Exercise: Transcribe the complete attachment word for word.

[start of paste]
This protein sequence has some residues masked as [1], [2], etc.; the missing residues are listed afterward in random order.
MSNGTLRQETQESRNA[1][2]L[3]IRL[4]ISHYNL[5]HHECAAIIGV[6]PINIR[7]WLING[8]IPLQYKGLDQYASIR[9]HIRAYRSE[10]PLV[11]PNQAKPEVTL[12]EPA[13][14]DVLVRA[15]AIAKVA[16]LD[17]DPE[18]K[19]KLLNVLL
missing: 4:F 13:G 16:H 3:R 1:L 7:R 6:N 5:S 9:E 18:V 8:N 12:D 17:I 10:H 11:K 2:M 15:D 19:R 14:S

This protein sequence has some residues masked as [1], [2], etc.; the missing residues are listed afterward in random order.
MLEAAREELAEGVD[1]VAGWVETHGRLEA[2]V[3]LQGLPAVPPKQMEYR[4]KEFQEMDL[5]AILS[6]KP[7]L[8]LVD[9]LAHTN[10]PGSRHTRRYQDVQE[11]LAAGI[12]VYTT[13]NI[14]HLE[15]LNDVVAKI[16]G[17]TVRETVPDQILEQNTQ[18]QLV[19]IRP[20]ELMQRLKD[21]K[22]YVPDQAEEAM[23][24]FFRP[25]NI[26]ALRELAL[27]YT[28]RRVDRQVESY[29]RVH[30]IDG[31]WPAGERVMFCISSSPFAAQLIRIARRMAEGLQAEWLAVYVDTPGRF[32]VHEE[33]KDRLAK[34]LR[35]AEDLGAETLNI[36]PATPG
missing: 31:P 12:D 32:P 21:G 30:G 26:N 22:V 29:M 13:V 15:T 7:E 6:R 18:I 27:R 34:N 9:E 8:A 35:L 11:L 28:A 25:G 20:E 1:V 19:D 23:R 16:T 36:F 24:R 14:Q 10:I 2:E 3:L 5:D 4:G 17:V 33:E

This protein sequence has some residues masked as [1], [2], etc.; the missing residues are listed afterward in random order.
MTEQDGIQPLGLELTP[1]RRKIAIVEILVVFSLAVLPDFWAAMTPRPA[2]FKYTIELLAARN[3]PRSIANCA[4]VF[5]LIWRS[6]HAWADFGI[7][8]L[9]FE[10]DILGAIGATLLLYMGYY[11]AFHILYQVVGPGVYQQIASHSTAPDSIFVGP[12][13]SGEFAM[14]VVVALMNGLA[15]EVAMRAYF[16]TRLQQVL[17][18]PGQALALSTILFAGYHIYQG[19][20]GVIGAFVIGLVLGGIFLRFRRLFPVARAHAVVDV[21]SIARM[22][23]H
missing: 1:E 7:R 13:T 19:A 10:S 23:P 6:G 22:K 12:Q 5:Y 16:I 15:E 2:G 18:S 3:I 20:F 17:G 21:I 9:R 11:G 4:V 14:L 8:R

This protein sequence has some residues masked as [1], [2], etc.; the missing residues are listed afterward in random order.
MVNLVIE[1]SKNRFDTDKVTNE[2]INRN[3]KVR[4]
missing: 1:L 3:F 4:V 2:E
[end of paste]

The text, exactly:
This protein sequence has some residues masked as [1], [2], etc.; the missing residues are listed afterward in random order.
MSNGTLRQETQESRNA[1][2]L[3]IRL[4]ISHYNL[5]HHECAAIIGV[6]PINIR[7]WLING[8]IPLQYKGLDQYASIR[9]HIRAYRSE[10]PLV[11]PNQAKPEVTL[12]EPA[13][14]DVLVRA[15]AIAKVA[16]LD[17]DPE[18]K[19]KLLNVLL
missing: 4:F 13:G 16:H 3:R 1:L 7:R 6:N 5:S 9:E 18:V 8:N 12:D 17:I 10:H 11:K 2:M 15:D 19:R 14:S

This protein sequence has some residues masked as [1], [2], etc.; the missing residues are listed afterward in random order.
MLEAAREELAEGVD[1]VAGWVETHGRLEA[2]V[3]LQGLPAVPPKQMEYR[4]KEFQEMDL[5]AILS[6]KP[7]L[8]LVD[9]LAHTN[10]PGSRHTRRYQDVQE[11]LAAGI[12]VYTT[13]NI[14]HLE[15]LNDVVAKI[16]G[17]TVRETVPDQILEQNTQ[18]QLV[19]IRP[20]ELMQRLKD[21]K[22]YVPDQAEEAM[23][24]FFRP[25]NI[26]ALRELAL[27]YT[28]RRVDRQVESY[29]RVH[30]IDG[31]WPAGERVMFCISSSPFAAQLIRIARRMAEGLQAEWLAVYVDTPGRF[32]VHEE[33]KDRLAK[34]LR[35]AEDLGAETLNI[36]PATPG
missing: 31:P 12:D 32:P 21:G 30:G 26:N 22:V 29:M 13:V 15:T 7:E 6:R 18:I 27:R 34:N 9:E 8:A 35:L 11:L 28:A 25:G 20:E 1:V 19:D 23:R 16:T 36:F 24:R 14:Q 10:I 2:E 3:L 5:D 4:G 17:V 33:E

This protein sequence has some residues masked as [1], [2], etc.; the missing residues are listed afterward in random order.
MTEQDGIQPLGLELTP[1]RRKIAIVEILVVFSLAVLPDFWAAMTPRPA[2]FKYTIELLAARN[3]PRSIANCA[4]VF[5]LIWRS[6]HAWADFGI[7][8]L[9]FE[10]DILGAIGATLLLYMGYY[11]AFHILYQVVGPGVYQQIASHSTAPDSIFVGP[12][13]SGEFAM[14]VVVALMNGLA[15]EVAMRAYF[16]TRLQQVL[17][18]PGQALALSTILFAGYHIYQG[19][20]GVIGAFVIGLVLGGIFLRFRRLFPVARAHAVVDV[21]SIARM[22][23]H
missing: 1:E 7:R 13:T 19:A 10:S 23:P 6:G 22:K 12:Q 5:Y 16:I 15:E 2:G 18:S 3:I 20:F 17:G 21:I 9:R 11:G 4:V 14:L 8:R

This protein sequence has some residues masked as [1], [2], etc.; the missing residues are listed afterward in random order.
MVNLVIE[1]SKNRFDTDKVTNE[2]INRN[3]KVR[4]
missing: 1:L 3:F 4:V 2:E